In watching the terrific online class “Leading Like a Futurist” by Lisa Kay Solomon on LinkedIn Learning, I came across this great concept for a “cone of possibility” that diagrams the ability to see multiple futures – such a key innovation process but one that is routinely ignored in most business settings.
To pick apart a bit what Solomon states in her lecture:
In seeing new futures, we have to build new muscles that allow us to envision not just one future, but multiple futures. As futurist, Alvin Toffler, articulated in his book, Future Shock, we have to look at the range of possible futures, probable futures, and preferred futures. Those futures are not the same thing.
Exploring possible futures demands creativity and imagination. It requires discipline to continually ask what if without boundaries or constraints.
Probable futures requires systemic modeling and forecasting using logic and mathematical formulas and our preferred future requires a deep understanding of purpose, values, and shared expectations of what should unfold.
We aren’t taught to examine the future through those different lenses. Instead, we tend to believe that tomorrow will most likely be a version of today, anchoring our planning and assumptions on what we know and what we can see. This is often referred to as the official future. At the organizational level, we tend to institutionalize a single version of the future with three year strategic plans and annual budgets. And we spend our time executing against those plans to minimize variance along the way. Unfortunately, we rarely check the assumptions of our official future against the perspectives of others, which can often lead to miscalculations of the future and huge blindspots. And we often don’t revise our strategic plans until we’ve missed our numbers. This is a reactive stance to the future, not a proactive and productive one. It makes us vulnerable to surprise and slow to take advantage of unfolding opportunities.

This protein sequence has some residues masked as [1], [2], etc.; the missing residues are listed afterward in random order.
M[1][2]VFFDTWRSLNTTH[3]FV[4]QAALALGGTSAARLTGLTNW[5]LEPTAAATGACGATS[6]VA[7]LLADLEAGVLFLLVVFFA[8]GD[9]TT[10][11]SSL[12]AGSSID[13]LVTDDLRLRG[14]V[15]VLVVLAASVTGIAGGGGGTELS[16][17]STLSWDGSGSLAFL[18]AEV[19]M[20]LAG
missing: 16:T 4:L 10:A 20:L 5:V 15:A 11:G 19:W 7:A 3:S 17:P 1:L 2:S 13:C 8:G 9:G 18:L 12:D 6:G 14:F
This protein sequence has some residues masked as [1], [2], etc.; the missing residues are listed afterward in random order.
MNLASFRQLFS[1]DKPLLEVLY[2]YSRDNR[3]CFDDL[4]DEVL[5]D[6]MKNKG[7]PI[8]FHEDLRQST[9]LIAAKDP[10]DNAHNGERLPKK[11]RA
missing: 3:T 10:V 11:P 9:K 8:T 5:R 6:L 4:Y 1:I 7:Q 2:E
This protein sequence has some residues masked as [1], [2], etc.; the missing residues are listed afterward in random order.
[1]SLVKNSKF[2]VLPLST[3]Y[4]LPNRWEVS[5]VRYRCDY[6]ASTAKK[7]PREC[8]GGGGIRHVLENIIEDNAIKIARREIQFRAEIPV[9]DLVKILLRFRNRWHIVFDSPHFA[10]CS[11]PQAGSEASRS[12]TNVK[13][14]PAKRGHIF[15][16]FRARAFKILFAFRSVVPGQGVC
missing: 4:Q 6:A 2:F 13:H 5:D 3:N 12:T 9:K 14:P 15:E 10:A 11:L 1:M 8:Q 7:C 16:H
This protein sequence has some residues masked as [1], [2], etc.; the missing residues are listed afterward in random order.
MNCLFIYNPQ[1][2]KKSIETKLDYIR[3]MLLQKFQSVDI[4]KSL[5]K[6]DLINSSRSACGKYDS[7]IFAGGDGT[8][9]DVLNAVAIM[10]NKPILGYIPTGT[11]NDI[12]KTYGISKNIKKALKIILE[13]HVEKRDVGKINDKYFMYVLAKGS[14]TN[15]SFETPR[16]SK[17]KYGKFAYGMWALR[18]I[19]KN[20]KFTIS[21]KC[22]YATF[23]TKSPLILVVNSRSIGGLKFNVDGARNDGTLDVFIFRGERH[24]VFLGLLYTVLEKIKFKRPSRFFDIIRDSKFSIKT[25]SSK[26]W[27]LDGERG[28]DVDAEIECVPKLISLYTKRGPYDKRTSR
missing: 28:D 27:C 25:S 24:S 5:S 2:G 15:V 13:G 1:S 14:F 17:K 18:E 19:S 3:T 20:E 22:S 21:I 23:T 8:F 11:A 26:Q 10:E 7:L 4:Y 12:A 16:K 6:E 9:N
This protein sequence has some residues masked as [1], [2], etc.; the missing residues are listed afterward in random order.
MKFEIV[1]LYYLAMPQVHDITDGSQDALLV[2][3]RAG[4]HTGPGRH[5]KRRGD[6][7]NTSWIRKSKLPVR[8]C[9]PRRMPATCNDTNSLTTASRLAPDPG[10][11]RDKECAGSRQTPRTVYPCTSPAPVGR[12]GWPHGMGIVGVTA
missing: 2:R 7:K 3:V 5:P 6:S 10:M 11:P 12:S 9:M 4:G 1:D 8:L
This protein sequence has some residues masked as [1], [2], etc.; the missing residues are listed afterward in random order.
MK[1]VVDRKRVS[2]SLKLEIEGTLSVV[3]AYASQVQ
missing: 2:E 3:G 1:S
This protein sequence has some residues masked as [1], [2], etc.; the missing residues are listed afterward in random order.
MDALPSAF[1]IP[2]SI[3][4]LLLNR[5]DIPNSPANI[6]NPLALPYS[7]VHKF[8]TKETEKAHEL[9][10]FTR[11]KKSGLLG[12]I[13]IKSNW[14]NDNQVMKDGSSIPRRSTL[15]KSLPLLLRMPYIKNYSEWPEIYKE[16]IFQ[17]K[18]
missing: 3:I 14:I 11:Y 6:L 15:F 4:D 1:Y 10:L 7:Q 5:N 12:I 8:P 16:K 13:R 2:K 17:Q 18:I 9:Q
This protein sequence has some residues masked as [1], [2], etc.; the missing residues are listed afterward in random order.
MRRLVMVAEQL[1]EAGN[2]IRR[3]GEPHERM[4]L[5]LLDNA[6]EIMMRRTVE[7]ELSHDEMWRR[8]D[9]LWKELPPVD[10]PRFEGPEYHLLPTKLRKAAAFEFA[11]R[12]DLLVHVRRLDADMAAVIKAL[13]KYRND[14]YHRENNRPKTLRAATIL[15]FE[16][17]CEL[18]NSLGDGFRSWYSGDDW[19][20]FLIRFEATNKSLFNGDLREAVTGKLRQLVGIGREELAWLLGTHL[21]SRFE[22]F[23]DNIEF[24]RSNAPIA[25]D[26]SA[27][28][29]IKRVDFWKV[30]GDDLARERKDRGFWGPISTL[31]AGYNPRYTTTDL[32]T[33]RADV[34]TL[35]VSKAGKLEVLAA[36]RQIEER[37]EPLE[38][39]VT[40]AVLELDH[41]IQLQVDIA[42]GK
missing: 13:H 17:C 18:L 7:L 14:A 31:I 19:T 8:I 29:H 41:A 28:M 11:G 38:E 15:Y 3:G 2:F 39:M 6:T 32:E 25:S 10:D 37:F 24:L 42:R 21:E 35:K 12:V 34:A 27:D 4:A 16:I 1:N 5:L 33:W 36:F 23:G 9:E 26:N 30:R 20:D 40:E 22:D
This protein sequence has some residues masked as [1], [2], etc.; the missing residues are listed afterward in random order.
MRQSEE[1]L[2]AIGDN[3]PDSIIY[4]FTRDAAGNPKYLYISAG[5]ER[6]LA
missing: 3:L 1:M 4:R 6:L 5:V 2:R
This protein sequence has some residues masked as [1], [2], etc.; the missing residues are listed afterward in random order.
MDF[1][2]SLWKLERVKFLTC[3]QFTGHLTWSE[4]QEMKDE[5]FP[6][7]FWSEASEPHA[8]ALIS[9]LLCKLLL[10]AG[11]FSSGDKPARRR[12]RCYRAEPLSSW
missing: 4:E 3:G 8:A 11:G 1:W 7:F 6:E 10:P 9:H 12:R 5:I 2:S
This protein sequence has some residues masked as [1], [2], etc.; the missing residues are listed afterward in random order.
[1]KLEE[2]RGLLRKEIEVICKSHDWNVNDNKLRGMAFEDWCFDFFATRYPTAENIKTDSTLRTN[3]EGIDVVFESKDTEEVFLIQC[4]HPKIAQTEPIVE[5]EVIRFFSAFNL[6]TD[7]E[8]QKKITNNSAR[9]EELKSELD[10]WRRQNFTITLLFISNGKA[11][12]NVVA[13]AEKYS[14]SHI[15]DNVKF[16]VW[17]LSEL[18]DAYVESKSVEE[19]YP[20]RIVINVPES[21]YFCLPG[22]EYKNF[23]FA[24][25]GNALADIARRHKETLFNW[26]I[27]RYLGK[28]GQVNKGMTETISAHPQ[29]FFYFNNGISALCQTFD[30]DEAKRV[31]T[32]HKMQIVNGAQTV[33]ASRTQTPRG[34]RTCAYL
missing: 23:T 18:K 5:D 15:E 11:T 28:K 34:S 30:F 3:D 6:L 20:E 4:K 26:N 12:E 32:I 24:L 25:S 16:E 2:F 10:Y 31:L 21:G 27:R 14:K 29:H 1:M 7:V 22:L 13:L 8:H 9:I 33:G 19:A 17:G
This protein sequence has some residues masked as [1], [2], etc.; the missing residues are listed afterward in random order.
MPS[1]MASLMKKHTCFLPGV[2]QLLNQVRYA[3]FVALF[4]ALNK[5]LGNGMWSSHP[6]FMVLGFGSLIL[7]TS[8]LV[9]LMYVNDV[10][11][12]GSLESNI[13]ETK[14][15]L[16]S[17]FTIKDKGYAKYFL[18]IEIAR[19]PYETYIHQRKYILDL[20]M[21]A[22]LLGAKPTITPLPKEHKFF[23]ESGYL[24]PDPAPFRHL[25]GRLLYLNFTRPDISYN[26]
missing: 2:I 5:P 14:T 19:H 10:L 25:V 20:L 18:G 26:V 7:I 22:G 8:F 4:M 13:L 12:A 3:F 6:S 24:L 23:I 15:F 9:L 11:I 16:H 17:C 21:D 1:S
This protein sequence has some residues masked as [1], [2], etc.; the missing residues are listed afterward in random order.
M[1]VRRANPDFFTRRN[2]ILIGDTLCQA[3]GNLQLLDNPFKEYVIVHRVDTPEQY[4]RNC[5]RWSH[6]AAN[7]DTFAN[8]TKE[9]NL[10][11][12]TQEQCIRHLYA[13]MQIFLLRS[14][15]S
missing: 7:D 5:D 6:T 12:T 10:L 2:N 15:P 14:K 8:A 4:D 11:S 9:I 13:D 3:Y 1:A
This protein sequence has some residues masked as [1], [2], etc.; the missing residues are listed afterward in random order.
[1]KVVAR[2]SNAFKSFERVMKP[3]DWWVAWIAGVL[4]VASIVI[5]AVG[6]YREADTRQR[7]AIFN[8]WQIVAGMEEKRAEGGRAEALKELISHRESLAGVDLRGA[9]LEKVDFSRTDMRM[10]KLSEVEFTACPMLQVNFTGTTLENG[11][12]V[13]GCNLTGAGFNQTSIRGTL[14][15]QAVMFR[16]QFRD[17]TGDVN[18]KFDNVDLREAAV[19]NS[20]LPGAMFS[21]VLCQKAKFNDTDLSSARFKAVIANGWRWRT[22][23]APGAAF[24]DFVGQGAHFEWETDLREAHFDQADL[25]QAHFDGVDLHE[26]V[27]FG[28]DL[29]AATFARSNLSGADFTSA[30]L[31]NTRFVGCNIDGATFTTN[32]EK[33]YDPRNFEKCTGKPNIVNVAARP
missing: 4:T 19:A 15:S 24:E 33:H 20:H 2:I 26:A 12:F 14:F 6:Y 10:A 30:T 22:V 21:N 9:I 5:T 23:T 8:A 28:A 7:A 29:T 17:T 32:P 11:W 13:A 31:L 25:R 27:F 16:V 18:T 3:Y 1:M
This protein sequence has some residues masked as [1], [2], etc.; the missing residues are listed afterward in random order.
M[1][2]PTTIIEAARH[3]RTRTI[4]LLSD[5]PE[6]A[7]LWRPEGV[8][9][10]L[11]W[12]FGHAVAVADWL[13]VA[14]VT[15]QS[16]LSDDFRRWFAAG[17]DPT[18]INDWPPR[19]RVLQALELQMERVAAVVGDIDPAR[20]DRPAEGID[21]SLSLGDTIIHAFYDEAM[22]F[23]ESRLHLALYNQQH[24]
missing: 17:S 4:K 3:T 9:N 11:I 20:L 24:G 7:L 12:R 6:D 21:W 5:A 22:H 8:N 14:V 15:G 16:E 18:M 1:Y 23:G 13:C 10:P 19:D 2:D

As cultural anthropologist, Grant McCracken, once said, “The Corporation is at odds with the Future.” Because organizations like predictability and control but the dynamic future doesn’t care. But we can learn to see the future and anticipate how it might play out.
We can create, socialize, and build a wider set of possible futures through practices of creativity and imagination. We can evaluation probable futures with logic and emerging evidence of what might unfold. And we can articulate our preferred future through strategic conversations around shared purpose, mission, and values.
Exploring multiple futures is a key early stage process of innovation management. Check out my previous post exploring the overall innovation management process.